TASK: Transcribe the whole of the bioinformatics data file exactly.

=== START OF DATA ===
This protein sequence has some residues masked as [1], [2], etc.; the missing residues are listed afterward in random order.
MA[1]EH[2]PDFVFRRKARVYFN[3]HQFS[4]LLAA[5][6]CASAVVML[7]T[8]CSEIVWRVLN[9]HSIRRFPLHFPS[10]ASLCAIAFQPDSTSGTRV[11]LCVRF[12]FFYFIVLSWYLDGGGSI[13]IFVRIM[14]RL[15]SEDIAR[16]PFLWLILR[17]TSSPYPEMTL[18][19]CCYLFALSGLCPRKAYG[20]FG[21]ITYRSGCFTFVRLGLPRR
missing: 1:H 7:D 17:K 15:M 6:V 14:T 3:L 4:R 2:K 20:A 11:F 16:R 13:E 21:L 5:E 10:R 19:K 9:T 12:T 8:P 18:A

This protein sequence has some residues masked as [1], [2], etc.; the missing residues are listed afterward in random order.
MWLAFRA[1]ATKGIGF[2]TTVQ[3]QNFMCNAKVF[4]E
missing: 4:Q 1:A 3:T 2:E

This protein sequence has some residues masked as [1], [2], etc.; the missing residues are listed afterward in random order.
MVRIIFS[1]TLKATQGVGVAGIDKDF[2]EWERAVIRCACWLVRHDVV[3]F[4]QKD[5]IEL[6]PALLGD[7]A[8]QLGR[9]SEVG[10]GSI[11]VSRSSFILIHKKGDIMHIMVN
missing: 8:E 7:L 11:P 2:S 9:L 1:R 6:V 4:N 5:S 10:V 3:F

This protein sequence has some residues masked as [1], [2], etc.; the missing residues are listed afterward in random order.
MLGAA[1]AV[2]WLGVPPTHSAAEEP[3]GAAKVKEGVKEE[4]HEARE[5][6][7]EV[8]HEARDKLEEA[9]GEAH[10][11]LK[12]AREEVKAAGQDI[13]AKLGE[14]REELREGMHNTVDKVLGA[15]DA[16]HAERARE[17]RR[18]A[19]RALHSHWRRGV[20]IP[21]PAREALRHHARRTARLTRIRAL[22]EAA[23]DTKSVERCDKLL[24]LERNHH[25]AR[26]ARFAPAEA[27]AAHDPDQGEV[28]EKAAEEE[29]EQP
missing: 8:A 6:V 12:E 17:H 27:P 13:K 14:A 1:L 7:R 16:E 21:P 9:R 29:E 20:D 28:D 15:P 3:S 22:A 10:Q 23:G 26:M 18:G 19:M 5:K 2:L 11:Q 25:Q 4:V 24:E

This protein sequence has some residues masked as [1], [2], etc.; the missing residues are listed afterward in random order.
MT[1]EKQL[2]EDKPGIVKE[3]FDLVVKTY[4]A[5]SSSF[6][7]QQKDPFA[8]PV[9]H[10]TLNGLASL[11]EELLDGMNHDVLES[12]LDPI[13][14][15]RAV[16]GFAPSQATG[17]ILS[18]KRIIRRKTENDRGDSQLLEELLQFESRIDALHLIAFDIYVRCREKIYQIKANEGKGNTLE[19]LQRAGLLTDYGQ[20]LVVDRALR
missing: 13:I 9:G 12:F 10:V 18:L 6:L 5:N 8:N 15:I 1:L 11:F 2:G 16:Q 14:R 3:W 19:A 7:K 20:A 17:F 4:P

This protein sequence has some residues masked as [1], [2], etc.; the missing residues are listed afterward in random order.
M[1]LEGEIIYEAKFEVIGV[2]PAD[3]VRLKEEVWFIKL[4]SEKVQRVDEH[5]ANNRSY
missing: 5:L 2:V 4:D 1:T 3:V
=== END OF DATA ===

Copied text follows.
This protein sequence has some residues masked as [1], [2], etc.; the missing residues are listed afterward in random order.
MA[1]EH[2]PDFVFRRKARVYFN[3]HQFS[4]LLAA[5][6]CASAVVML[7]T[8]CSEIVWRVLN[9]HSIRRFPLHFPS[10]ASLCAIAFQPDSTSGTRV[11]LCVRF[12]FFYFIVLSWYLDGGGSI[13]IFVRIM[14]RL[15]SEDIAR[16]PFLWLILR[17]TSSPYPEMTL[18][19]CCYLFALSGLCPRKAYG[20]FG[21]ITYRSGCFTFVRLGLPRR
missing: 1:H 7:D 17:K 15:M 6:V 14:T 3:L 4:R 2:K 20:A 11:F 16:R 13:E 21:L 5:E 10:R 19:K 9:T 12:T 8:P 18:A

This protein sequence has some residues masked as [1], [2], etc.; the missing residues are listed afterward in random order.
MWLAFRA[1]ATKGIGF[2]TTVQ[3]QNFMCNAKVF[4]E
missing: 4:Q 1:A 3:T 2:E

This protein sequence has some residues masked as [1], [2], etc.; the missing residues are listed afterward in random order.
MVRIIFS[1]TLKATQGVGVAGIDKDF[2]EWERAVIRCACWLVRHDVV[3]F[4]QKD[5]IEL[6]PALLGD[7]A[8]QLGR[9]SEVG[10]GSI[11]VSRSSFILIHKKGDIMHIMVN
missing: 8:E 7:L 11:P 2:S 9:L 1:R 6:V 4:N 5:S 10:V 3:F

This protein sequence has some residues masked as [1], [2], etc.; the missing residues are listed afterward in random order.
MLGAA[1]AV[2]WLGVPPTHSAAEEP[3]GAAKVKEGVKEE[4]HEARE[5][6][7]EV[8]HEARDKLEEA[9]GEAH[10][11]LK[12]AREEVKAAGQDI[13]AKLGE[14]REELREGMHNTVDKVLGA[15]DA[16]HAERARE[17]RR[18]A[19]RALHSHWRRGV[20]IP[21]PAREALRHHARRTARLTRIRAL[22]EAA[23]DTKSVERCDKLL[24]LERNHH[25]AR[26]ARFAPAEA[27]AAHDPDQGEV[28]EKAAEEE[29]EQP
missing: 8:A 6:V 12:E 17:H 27:P 13:K 14:A 1:L 7:R 16:E 21:P 9:R 29:E 20:D 28:D 15:P 3:S 22:A 10:Q 23:G 26:M 18:G 19:M 5:K 2:L 11:Q 25:Q 4:V 24:E

This protein sequence has some residues masked as [1], [2], etc.; the missing residues are listed afterward in random order.
MT[1]EKQL[2]EDKPGIVKE[3]FDLVVKTY[4]A[5]SSSF[6][7]QQKDPFA[8]PV[9]H[10]TLNGLASL[11]EELLDGMNHDVLES[12]LDPI[13][14][15]RAV[16]GFAPSQATG[17]ILS[18]KRIIRRKTENDRGDSQLLEELLQFESRIDALHLIAFDIYVRCREKIYQIKANEGKGNTLE[19]LQRAGLLTDYGQ[20]LVVDRALR
missing: 13:I 9:G 12:F 10:V 18:L 6:L 5:N 8:N 15:I 1:L 11:F 2:G 16:Q 14:R 3:W 19:A 7:K 20:A 17:F 4:P

This protein sequence has some residues masked as [1], [2], etc.; the missing residues are listed afterward in random order.
M[1]LEGEIIYEAKFEVIGV[2]PAD[3]VRLKEEVWFIKL[4]SEKVQRVDEH[5]ANNRSY
missing: 5:L 2:V 4:D 1:T 3:V